Expedition 381 Corinth Active Rift Development ends the offshore phase on 18 December 2017

IODP Expedition 381 was operating on the drill ship, Fugro Synergy, in the Gulf of Corinth in Central Greece between 23 October and 18 December. The aim of the expedition was to sample sediments deposited in a basin formed by the earliest stage of continental rifting. In the Corinth rift, this tectonic process has only been active for a short time – less than approximately five million years – and therefore the details of how the process starts and evolves can be captured. The science party are tackling a range of subjects including rates and styles of evolution of an early rift, the relative roles of tectonics, climate and surface processes in eroding and supplying sediment to a rift basin, regional paleoenvironment and paleoclimate, and geohazards related to active rift faults and earthquakes.

The expedition was extremely successful, coring 1905 metres of section and recovering 1645 metres at the three planned sites and successfully collected a suite of logging data at two sites. The three sites targeted both the temporal and spatial variation of the rift processes within the Gulf. Site M0078, located on a fault horst block, cored sediments related to both the most recent and the previous phase of rifting. Site M0079 cored an expanded section of the recent rift phase to sample the stratigraphy at high resolution. Finally, Site M0080 in the Alkyonides Gulf at the eastern end of the rift was drilled in order to test along-strike variation in rift history and paleoenvironment, with evidence of early rift history at the base of the hole.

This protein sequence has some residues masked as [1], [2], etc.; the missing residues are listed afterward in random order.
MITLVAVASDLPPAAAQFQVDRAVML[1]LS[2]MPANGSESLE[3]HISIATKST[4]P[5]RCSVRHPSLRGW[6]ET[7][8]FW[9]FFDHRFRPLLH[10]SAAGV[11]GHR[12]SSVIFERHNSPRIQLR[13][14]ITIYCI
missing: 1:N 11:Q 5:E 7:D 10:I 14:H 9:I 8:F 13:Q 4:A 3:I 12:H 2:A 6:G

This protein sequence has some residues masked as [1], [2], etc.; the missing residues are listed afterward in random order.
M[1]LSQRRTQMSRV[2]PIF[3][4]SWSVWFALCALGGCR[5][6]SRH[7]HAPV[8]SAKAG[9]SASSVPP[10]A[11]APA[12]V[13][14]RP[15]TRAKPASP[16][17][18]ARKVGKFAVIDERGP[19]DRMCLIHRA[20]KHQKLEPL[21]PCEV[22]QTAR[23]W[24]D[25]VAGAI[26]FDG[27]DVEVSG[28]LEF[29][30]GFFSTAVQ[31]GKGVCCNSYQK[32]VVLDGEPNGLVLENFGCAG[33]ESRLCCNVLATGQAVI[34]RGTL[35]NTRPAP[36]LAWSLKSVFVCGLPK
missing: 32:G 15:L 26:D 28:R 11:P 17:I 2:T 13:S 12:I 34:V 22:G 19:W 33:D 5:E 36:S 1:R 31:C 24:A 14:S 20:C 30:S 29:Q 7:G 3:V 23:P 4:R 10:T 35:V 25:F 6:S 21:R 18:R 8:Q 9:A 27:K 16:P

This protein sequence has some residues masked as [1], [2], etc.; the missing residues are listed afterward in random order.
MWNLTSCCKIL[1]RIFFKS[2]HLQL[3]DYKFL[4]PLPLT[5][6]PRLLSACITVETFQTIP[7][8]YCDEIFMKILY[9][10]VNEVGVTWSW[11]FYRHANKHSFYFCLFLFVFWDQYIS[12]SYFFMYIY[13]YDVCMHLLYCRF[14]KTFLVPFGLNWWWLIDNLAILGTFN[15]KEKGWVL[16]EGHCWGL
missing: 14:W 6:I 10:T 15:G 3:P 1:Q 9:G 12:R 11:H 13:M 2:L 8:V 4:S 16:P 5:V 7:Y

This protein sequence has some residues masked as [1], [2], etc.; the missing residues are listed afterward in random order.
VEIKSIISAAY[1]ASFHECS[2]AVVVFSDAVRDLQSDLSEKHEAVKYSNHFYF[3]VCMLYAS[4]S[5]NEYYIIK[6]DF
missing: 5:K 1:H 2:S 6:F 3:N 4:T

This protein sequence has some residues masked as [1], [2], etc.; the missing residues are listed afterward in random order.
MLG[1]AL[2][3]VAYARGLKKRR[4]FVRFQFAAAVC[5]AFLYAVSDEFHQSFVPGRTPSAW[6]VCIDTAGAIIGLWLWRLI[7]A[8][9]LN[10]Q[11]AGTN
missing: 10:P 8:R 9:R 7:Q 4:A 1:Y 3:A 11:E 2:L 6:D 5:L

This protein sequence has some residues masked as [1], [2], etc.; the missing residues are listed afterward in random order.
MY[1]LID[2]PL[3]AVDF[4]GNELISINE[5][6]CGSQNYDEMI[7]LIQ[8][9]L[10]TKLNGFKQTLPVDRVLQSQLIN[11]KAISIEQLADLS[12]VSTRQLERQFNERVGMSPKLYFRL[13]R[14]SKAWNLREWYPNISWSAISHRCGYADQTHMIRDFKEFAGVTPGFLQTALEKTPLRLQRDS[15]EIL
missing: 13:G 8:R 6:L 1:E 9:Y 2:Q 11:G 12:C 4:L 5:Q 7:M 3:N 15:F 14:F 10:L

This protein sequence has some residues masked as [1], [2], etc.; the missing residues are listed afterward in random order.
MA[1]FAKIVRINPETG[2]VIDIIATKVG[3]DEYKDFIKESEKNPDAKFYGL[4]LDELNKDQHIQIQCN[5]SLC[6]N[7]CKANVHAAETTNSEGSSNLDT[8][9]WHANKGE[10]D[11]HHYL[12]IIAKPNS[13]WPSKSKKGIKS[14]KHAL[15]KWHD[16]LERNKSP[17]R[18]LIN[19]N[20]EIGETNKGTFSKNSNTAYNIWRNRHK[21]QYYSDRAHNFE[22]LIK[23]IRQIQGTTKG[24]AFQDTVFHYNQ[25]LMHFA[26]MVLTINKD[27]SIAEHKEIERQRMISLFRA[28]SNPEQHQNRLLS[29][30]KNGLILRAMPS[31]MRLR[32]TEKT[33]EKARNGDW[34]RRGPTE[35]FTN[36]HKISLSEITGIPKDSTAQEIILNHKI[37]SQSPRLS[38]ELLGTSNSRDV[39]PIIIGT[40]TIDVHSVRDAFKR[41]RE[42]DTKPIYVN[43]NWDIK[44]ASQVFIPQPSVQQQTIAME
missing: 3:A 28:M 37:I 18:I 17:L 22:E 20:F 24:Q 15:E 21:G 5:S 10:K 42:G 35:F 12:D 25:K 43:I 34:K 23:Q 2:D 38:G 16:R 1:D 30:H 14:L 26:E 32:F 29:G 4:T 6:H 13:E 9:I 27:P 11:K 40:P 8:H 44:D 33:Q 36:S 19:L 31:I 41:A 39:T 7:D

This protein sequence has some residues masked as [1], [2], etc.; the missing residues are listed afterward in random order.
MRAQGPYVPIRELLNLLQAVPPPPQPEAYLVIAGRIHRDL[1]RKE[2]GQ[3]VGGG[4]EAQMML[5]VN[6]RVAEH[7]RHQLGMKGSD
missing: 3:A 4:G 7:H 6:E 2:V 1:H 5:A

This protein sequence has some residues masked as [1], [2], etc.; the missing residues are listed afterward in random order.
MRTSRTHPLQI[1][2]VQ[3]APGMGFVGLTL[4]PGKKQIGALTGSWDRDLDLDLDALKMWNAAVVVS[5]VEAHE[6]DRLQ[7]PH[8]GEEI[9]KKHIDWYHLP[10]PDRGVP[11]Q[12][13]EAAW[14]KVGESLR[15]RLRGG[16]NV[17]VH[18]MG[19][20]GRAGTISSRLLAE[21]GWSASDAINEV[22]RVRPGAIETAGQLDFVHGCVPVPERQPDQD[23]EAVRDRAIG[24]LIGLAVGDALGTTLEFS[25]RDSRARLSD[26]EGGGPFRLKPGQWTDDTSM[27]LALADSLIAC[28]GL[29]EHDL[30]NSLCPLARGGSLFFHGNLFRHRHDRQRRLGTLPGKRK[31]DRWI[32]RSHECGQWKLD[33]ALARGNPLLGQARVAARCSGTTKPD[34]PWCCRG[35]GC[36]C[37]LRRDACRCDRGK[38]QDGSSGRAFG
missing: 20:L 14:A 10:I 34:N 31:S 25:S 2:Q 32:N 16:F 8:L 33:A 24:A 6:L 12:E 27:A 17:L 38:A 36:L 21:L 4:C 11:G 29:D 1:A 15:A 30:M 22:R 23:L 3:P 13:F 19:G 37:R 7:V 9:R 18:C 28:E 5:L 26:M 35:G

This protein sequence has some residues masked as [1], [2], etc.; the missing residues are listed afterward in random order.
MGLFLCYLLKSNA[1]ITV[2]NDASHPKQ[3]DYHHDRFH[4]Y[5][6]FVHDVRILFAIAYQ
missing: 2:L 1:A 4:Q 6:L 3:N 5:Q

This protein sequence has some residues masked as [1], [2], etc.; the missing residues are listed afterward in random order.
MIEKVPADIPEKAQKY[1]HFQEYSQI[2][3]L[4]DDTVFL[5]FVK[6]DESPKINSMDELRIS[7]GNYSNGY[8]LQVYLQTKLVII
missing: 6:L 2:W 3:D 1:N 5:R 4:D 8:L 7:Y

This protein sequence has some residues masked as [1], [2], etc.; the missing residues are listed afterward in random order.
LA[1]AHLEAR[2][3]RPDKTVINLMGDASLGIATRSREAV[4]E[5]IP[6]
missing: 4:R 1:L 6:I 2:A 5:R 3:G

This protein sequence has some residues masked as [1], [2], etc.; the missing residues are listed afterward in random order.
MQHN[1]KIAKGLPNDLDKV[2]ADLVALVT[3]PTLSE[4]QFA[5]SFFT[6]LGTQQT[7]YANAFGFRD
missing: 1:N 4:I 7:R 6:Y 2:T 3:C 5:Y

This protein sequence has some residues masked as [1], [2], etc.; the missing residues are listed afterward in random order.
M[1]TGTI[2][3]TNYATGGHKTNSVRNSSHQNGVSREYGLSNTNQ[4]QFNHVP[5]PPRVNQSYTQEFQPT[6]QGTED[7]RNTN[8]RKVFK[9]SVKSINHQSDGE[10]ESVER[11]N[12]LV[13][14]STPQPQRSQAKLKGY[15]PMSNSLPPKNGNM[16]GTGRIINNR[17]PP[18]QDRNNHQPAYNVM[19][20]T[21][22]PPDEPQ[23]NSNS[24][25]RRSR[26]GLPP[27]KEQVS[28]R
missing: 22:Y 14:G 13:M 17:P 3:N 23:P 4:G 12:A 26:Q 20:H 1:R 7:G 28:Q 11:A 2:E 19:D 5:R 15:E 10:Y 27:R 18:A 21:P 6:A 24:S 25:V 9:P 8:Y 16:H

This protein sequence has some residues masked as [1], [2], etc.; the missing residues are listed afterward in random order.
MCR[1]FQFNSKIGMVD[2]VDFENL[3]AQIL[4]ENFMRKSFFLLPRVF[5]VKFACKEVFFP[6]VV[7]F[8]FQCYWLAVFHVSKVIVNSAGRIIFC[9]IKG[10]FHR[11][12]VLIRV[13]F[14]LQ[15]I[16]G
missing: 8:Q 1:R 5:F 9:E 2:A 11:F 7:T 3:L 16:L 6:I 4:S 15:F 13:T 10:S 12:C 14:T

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Drillship Fugro Synergy in the Gulf of Corinth during Expedition 381 (photo J. Everest, ECORD/IODP).